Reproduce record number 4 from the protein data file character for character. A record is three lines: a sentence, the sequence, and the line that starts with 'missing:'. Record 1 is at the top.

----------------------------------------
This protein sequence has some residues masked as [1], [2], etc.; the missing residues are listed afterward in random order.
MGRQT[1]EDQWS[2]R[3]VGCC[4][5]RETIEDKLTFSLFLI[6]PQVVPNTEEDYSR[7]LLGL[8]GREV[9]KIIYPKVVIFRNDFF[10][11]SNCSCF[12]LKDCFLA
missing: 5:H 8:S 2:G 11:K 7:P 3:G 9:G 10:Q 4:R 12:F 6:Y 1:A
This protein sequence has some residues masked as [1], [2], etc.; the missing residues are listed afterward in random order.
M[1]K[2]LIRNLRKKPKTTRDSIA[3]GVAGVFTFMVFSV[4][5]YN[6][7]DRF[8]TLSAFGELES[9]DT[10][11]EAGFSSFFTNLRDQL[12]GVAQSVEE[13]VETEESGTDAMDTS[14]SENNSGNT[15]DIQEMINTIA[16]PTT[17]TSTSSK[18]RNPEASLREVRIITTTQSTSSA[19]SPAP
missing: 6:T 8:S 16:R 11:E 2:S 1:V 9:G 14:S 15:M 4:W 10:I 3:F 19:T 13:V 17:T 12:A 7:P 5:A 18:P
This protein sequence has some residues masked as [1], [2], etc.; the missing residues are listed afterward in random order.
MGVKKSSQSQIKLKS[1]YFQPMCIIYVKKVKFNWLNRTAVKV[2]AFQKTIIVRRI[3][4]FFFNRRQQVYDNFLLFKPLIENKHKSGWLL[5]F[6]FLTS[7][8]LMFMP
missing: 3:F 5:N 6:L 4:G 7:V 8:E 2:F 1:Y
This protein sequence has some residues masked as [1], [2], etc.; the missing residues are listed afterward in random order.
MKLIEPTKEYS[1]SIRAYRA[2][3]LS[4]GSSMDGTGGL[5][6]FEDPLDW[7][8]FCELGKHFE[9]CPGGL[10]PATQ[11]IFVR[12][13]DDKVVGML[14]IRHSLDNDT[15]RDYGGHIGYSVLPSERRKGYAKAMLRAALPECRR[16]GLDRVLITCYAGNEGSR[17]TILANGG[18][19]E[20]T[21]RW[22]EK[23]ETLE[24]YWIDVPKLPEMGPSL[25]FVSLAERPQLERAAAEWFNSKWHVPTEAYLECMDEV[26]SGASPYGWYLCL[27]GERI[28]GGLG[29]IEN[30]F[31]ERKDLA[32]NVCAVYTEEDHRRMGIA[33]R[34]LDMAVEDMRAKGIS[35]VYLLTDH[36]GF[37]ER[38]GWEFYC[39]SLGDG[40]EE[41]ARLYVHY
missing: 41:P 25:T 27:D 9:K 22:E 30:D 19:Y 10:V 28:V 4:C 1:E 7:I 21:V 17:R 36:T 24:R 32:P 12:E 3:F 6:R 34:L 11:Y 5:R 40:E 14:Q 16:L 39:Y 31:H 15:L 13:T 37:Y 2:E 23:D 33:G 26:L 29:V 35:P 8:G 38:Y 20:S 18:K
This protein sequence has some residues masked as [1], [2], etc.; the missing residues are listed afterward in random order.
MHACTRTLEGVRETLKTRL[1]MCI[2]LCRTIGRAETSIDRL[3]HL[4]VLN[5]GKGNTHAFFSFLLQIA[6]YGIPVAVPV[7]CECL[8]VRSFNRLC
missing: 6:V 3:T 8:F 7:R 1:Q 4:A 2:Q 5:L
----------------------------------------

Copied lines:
This protein sequence has some residues masked as [1], [2], etc.; the missing residues are listed afterward in random order.
MKLIEPTKEYS[1]SIRAYRA[2][3]LS[4]GSSMDGTGGL[5][6]FEDPLDW[7][8]FCELGKHFE[9]CPGGL[10]PATQ[11]IFVR[12][13]DDKVVGML[14]IRHSLDNDT[15]RDYGGHIGYSVLPSERRKGYAKAMLRAALPECRR[16]GLDRVLITCYAGNEGSR[17]TILANGG[18][19]E[20]T[21]RW[22]EK[23]ETLE[24]YWIDVPKLPEMGPSL[25]FVSLAERPQLERAAAEWFNSKWHVPTEAYLECMDEV[26]SGASPYGWYLCL[27]GERI[28]GGLG[29]IEN[30]F[31]ERKDLA[32]NVCAVYTEEDHRRMGIA[33]R[34]LDMAVEDMRAKGIS[35]VYLLTDH[36]GF[37]ER[38]GWEFYC[39]SLGDG[40]EE[41]ARLYVHY
missing: 41:P 25:T 27:D 9:K 22:E 30:D 19:Y 10:V 28:V 4:C 1:E 7:I 21:V 17:R 36:T 24:R 32:P 12:E 3:F 6:R 34:L 11:Y 5:R 40:E 14:Q 16:L 39:Y 31:H 15:L 13:T 37:Y 2:E 23:D 33:G 26:L 29:V 35:P 8:G 38:Y 20:S 18:K